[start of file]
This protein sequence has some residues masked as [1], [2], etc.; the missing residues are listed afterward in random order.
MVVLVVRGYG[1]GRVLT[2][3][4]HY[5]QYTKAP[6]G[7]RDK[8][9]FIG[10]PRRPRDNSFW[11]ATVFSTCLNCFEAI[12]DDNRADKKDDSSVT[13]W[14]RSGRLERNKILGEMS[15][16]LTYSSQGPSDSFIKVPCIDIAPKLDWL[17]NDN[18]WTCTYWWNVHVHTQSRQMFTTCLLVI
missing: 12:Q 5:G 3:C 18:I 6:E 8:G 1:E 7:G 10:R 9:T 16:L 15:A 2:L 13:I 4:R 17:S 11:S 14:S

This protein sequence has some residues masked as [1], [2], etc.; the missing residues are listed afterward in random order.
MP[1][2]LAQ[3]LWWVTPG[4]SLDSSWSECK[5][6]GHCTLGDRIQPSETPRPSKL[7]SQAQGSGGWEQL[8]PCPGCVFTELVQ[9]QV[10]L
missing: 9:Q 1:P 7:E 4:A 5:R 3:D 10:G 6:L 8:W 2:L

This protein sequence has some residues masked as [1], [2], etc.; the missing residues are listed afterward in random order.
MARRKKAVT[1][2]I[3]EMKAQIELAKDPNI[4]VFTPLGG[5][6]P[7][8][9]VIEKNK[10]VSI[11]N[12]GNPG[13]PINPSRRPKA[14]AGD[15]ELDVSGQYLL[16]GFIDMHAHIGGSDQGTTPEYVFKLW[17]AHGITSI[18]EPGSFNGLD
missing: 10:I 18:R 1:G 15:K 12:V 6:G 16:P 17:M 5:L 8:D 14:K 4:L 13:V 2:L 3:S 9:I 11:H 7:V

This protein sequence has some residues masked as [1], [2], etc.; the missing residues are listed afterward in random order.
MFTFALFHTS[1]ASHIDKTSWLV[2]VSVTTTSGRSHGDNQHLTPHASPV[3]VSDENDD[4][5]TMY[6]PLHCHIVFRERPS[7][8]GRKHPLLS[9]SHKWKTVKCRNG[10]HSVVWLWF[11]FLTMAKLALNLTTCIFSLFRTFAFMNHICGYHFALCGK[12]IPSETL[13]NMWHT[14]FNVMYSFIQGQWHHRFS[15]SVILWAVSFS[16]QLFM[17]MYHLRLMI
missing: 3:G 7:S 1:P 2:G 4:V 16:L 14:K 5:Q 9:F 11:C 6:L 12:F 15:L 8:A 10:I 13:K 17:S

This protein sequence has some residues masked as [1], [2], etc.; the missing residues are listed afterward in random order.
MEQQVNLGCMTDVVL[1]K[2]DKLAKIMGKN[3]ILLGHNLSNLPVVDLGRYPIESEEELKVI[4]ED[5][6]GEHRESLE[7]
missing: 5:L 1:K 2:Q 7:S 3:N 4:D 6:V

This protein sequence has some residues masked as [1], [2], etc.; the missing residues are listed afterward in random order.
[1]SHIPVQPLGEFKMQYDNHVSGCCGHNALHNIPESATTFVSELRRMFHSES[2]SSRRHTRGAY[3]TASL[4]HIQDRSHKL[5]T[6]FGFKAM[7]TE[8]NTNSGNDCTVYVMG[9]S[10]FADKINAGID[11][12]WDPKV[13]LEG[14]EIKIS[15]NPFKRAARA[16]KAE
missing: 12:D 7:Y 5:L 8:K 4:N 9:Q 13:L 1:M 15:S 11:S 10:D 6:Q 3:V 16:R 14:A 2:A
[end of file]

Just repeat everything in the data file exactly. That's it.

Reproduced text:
This protein sequence has some residues masked as [1], [2], etc.; the missing residues are listed afterward in random order.
MVVLVVRGYG[1]GRVLT[2][3][4]HY[5]QYTKAP[6]G[7]RDK[8][9]FIG[10]PRRPRDNSFW[11]ATVFSTCLNCFEAI[12]DDNRADKKDDSSVT[13]W[14]RSGRLERNKILGEMS[15][16]LTYSSQGPSDSFIKVPCIDIAPKLDWL[17]NDN[18]WTCTYWWNVHVHTQSRQMFTTCLLVI
missing: 12:Q 5:G 3:C 18:I 6:E 8:G 1:E 7:G 10:R 9:T 16:L 15:A 2:L 13:I 4:R 17:S 11:S 14:S

This protein sequence has some residues masked as [1], [2], etc.; the missing residues are listed afterward in random order.
MP[1][2]LAQ[3]LWWVTPG[4]SLDSSWSECK[5][6]GHCTLGDRIQPSETPRPSKL[7]SQAQGSGGWEQL[8]PCPGCVFTELVQ[9]QV[10]L
missing: 9:Q 1:P 7:E 4:A 5:R 3:D 10:G 6:L 8:W 2:L

This protein sequence has some residues masked as [1], [2], etc.; the missing residues are listed afterward in random order.
MARRKKAVT[1][2]I[3]EMKAQIELAKDPNI[4]VFTPLGG[5][6]P[7][8][9]VIEKNK[10]VSI[11]N[12]GNPG[13]PINPSRRPKA[14]AGD[15]ELDVSGQYLL[16]GFIDMHAHIGGSDQGTTPEYVFKLW[17]AHGITSI[18]EPGSFNGLD
missing: 10:I 18:R 1:G 15:K 12:V 6:G 16:P 17:M 5:L 8:D 14:K 4:L 13:V 2:L 3:S 9:I 11:H 7:V

This protein sequence has some residues masked as [1], [2], etc.; the missing residues are listed afterward in random order.
MFTFALFHTS[1]ASHIDKTSWLV[2]VSVTTTSGRSHGDNQHLTPHASPV[3]VSDENDD[4][5]TMY[6]PLHCHIVFRERPS[7][8]GRKHPLLS[9]SHKWKTVKCRNG[10]HSVVWLWF[11]FLTMAKLALNLTTCIFSLFRTFAFMNHICGYHFALCGK[12]IPSETL[13]NMWHT[14]FNVMYSFIQGQWHHRFS[15]SVILWAVSFS[16]QLFM[17]MYHLRLMI
missing: 3:G 7:S 1:P 2:G 4:V 16:L 14:K 5:Q 9:F 11:C 6:L 12:F 15:L 8:A 10:I 13:K 17:S

This protein sequence has some residues masked as [1], [2], etc.; the missing residues are listed afterward in random order.
MEQQVNLGCMTDVVL[1]K[2]DKLAKIMGKN[3]ILLGHNLSNLPVVDLGRYPIESEEELKVI[4]ED[5][6]GEHRESLE[7]
missing: 5:L 1:K 2:Q 7:S 3:N 4:D 6:V

This protein sequence has some residues masked as [1], [2], etc.; the missing residues are listed afterward in random order.
[1]SHIPVQPLGEFKMQYDNHVSGCCGHNALHNIPESATTFVSELRRMFHSES[2]SSRRHTRGAY[3]TASL[4]HIQDRSHKL[5]T[6]FGFKAM[7]TE[8]NTNSGNDCTVYVMG[9]S[10]FADKINAGID[11][12]WDPKV[13]LEG[14]EIKIS[15]NPFKRAARA[16]KAE
missing: 12:D 7:Y 5:L 8:K 4:N 9:Q 13:L 1:M 15:S 11:S 10:D 6:Q 3:V 16:R 14:A 2:A